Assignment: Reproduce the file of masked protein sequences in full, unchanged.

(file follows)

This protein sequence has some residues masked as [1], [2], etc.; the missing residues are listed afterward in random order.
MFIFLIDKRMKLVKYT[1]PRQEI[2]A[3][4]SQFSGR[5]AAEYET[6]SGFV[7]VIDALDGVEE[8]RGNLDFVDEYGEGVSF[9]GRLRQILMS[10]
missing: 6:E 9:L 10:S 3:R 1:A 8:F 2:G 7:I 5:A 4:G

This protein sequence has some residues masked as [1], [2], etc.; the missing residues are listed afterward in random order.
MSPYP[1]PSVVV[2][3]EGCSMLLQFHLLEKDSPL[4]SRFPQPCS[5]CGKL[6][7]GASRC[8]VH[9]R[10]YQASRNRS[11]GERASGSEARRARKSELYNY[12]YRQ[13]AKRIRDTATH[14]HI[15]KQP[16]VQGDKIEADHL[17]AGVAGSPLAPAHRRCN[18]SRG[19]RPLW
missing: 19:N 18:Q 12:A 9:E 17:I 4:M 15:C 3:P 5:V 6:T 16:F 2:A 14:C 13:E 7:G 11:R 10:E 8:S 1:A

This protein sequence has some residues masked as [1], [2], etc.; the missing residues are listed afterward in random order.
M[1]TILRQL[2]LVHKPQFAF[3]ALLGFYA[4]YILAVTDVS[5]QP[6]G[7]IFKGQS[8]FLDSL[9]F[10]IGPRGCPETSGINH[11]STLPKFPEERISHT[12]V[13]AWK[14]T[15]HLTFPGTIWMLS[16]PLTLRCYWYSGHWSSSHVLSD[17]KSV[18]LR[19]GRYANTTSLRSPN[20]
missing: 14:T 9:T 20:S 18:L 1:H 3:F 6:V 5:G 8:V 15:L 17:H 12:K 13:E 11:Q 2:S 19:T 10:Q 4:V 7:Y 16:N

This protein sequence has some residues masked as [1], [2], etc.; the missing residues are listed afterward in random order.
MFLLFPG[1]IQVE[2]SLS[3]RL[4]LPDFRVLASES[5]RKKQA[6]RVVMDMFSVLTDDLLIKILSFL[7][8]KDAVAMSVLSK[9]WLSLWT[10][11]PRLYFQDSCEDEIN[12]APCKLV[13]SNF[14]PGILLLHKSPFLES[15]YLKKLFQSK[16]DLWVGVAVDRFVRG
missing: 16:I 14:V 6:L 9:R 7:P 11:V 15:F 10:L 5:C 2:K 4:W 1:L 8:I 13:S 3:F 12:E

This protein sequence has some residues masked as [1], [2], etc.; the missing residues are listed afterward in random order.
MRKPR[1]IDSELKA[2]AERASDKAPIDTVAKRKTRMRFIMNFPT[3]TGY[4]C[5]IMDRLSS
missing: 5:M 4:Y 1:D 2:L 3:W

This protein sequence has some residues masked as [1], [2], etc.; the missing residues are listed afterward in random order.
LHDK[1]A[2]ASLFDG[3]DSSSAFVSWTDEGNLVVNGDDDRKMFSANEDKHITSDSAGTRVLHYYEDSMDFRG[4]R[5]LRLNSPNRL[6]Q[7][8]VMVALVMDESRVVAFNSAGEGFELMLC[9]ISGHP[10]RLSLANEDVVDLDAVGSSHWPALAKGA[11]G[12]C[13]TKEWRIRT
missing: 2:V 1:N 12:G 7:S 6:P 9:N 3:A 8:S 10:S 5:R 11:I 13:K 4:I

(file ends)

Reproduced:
This protein sequence has some residues masked as [1], [2], etc.; the missing residues are listed afterward in random order.
MFIFLIDKRMKLVKYT[1]PRQEI[2]A[3][4]SQFSGR[5]AAEYET[6]SGFV[7]VIDALDGVEE[8]RGNLDFVDEYGEGVSF[9]GRLRQILMS[10]
missing: 6:E 9:L 10:S 3:R 1:A 8:F 2:G 7:I 5:A 4:G

This protein sequence has some residues masked as [1], [2], etc.; the missing residues are listed afterward in random order.
MSPYP[1]PSVVV[2][3]EGCSMLLQFHLLEKDSPL[4]SRFPQPCS[5]CGKL[6][7]GASRC[8]VH[9]R[10]YQASRNRS[11]GERASGSEARRARKSELYNY[12]YRQ[13]AKRIRDTATH[14]HI[15]KQP[16]VQGDKIEADHL[17]AGVAGSPLAPAHRRCN[18]SRG[19]RPLW
missing: 19:N 18:Q 12:A 9:E 17:I 4:M 15:C 3:P 5:V 6:T 16:F 2:A 14:C 13:E 7:G 11:R 10:E 8:S 1:A

This protein sequence has some residues masked as [1], [2], etc.; the missing residues are listed afterward in random order.
M[1]TILRQL[2]LVHKPQFAF[3]ALLGFYA[4]YILAVTDVS[5]QP[6]G[7]IFKGQS[8]FLDSL[9]F[10]IGPRGCPETSGINH[11]STLPKFPEERISHT[12]V[13]AWK[14]T[15]HLTFPGTIWMLS[16]PLTLRCYWYSGHWSSSHVLSD[17]KSV[18]LR[19]GRYANTTSLRSPN[20]
missing: 14:T 9:T 20:S 18:L 1:H 3:F 6:V 5:G 8:V 15:L 17:H 12:K 13:E 11:Q 2:S 19:T 10:Q 4:V 7:Y 16:N

This protein sequence has some residues masked as [1], [2], etc.; the missing residues are listed afterward in random order.
MFLLFPG[1]IQVE[2]SLS[3]RL[4]LPDFRVLASES[5]RKKQA[6]RVVMDMFSVLTDDLLIKILSFL[7][8]KDAVAMSVLSK[9]WLSLWT[10][11]PRLYFQDSCEDEIN[12]APCKLV[13]SNF[14]PGILLLHKSPFLES[15]YLKKLFQSK[16]DLWVGVAVDRFVRG
missing: 16:I 14:V 6:L 9:R 7:P 11:V 15:F 10:L 5:C 2:K 4:W 1:L 8:I 13:S 3:F 12:E

This protein sequence has some residues masked as [1], [2], etc.; the missing residues are listed afterward in random order.
MRKPR[1]IDSELKA[2]AERASDKAPIDTVAKRKTRMRFIMNFPT[3]TGY[4]C[5]IMDRLSS
missing: 5:M 4:Y 1:D 2:L 3:W

This protein sequence has some residues masked as [1], [2], etc.; the missing residues are listed afterward in random order.
LHDK[1]A[2]ASLFDG[3]DSSSAFVSWTDEGNLVVNGDDDRKMFSANEDKHITSDSAGTRVLHYYEDSMDFRG[4]R[5]LRLNSPNRL[6]Q[7][8]VMVALVMDESRVVAFNSAGEGFELMLC[9]ISGHP[10]RLSLANEDVVDLDAVGSSHWPALAKGA[11]G[12]C[13]TKEWRIRT
missing: 2:V 1:N 12:G 7:S 6:P 9:N 3:A 8:S 10:S 5:R 11:I 13:K 4:I